On the contrary, once arrested the Han people are generally prosecuted to the full extent of the law as opposed to minority groups who gets off much much easier. With that in mind, we have to realize that the police are mostly Han and they are also human, so they might not go after every vigilante they see after the terrifying events of July 5th.My take on this whole situation is this: The Uighurs seem to have instigated these riots and killed a lot of people merely for being Han. Those responsible should be punished lawfully. However it also seems that Han Chinese returned the favor in vigilante violence with a nasty racist character (i.e. going after any Uighur regardless of if they killed people or even participated in riots). Han Chinese that did this should also be punished lawfully. Chinese security forces seem to be doing a pretty good job of being neutral in this situation. If they really want to restore lasting order to the streets they will have to go after Hans that committed violence just as much as they go after Uighurs. However I doubt that will happen.
I empathize with their feelings of being surrounded, but to be honest they don't know real hardship because the government pampers them. The truth is there are people living in far worse conditions in China, and still the government prioritize minority groups above others.As for the causes of this violence, it seems to me that the main thing that motivated the Uighurs was a sense of being surrounded and pushed aside, drowned in a sea of Han, in their own "homeland". Mix that with a bit of radical Islam and the fact that there is really no way for them to effectively voice their concerns through politics, and you have a recipe for violence. Uighurs should learn Mandarin if they feel disadvantaged; life is unfair sometimes and the Uighurs should understand that. People all over the world have to learn new languages to get employment. But they should also be able to speak their own language and practice their own customs within their own community. Ensuring that right would go a long way towards ending the violence and Uighur separatism. So would making a real effort to educate Uighur children in Mandarin (maybe that's being done already, I don't know, regardless its probably thought of/would be though of as "brainwashing" by Uighur separatists and dumb Westerners).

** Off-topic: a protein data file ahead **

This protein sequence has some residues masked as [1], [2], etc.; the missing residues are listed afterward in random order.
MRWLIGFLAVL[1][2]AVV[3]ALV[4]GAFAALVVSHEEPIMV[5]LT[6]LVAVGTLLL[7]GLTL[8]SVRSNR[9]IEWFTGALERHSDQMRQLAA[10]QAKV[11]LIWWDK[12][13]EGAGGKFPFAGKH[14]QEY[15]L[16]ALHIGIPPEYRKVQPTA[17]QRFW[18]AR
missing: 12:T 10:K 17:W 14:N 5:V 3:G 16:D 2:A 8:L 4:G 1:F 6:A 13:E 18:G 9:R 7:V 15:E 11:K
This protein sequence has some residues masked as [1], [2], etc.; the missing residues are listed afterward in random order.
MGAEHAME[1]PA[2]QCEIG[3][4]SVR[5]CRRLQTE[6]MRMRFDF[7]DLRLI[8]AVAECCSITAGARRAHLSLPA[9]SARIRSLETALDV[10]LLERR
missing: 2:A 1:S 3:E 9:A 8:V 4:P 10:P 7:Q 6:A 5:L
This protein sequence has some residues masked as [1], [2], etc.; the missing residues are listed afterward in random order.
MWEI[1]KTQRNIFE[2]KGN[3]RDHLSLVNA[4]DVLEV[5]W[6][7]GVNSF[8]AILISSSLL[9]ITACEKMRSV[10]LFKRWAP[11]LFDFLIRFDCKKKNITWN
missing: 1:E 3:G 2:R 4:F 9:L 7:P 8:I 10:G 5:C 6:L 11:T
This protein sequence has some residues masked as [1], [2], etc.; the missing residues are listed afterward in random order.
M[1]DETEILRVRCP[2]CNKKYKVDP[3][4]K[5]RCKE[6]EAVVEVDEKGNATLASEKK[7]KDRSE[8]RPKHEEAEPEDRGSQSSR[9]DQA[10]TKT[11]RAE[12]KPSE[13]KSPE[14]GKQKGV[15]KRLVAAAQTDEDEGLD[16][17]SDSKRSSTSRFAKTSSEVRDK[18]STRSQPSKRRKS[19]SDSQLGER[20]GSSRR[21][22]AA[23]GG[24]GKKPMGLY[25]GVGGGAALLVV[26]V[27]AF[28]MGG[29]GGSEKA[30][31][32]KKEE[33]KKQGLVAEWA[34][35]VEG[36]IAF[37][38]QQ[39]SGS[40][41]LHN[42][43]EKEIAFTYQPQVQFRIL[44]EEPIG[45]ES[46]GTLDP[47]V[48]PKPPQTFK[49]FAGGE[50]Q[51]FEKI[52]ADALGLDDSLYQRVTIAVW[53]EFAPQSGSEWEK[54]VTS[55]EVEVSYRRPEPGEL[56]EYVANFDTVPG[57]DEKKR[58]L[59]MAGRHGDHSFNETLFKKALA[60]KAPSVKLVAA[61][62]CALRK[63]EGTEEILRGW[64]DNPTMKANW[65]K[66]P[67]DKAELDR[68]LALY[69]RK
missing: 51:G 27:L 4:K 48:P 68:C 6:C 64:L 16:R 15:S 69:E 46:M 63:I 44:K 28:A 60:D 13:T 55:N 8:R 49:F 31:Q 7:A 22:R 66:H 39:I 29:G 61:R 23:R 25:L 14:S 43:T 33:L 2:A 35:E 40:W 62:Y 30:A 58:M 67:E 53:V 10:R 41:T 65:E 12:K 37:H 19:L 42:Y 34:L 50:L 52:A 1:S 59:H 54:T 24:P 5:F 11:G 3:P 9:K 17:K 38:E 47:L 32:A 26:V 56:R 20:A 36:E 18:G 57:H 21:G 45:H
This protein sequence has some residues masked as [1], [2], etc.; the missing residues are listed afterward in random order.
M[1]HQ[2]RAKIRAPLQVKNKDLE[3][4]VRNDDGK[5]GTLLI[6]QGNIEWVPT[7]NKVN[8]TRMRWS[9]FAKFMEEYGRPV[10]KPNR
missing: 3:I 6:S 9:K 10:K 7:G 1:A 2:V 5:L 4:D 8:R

Uighurs have every right to practice their own customs, they can speak their language in the public and no one will stop them or reproach them. On the contrary, I still see some North Americans who would walk up to Chinese people speaking Chinese on the streets and say "Speak English".
As it stands the Chinese government supports all minority culture as long as it respects basic human needs and has no political elements. Uighurs do have their own cultural schools where they can teach their young, but the problem is that's all they teach, and that's not going to help them much when they are a minority.
For example, I live beside a Jewish school, I can go inside and speak English with any one of the students and we would communicate perfectly fine. However, if I went into an Uighur school in China I would be amazed if more than 20% of the students can speak fluent Mandarin.
Their cultural school does not teach them how to survive in a modern world, no language fluency, no practical skill = no job, no income, in North America we call those people bums, but when the same kind of people appear in China, North Americans call them freedom fighters.It seems to me that the Uighurs are trying to build a sandcastle to protect them from the oncoming wave of China's economic rise. All sandcastles fall eventually, and the Uighur's sandcastle isn't even very large or well built. As it crumbles they will become more and more violent and China will inevitably win. Then the Chinese will be stuck with the problem of a bitter minority underclass that underperforms economically, in education, in society, has higher crime rates, etc. etc. Lose-lose for everybody. The Chinese government has the opportunity to manage the Uighurs transition to minority status in the modern era. By allowing them to keep and promote their language and culture while integrating them into the Chinese economy by ensuring Uighur education, especially in Mandarin, and responding firmly but fairly to any violence, Uighur or Han, they can tie the Uighurs to China more firmly than repression ever could.
It is easy for other people to feel bitterness against the Han people, Hans come from the most intensive competition for survival simply because of their vast population, so they can endure hardships no other people can. As a result, they can prevail in situations where others falter, this gives the false impression Hans are privileged, and create cultural bitterness.
For example, in the gold rush period, Han people were sometimes defaulted the worst possible locations when no Caucasian man wants it. Because of the stoic nature of Han people, they were able to make a decent living off of those gold sites where no white man could, this resulted in much bitterness.(Source can be found from any North American high school History text book)
Minority events on holidays occasions are over represented compared to their population, minority students in Universities are also over represented, but the Uighur population as a whole does not want to be part of a greater society.
I can say that the Chinese government has tried to appease the minority groups through pretty much any means within reason. Most likely anything you can think of has either been considered or tried, but people will always find things to complain about.
When I see these events, I just want to shout out in frustration, WHY ARE PEOPLE NEVER SATISFIED?
A split second I always scold myself for my naivety, the answer is constantly staring at me in my face......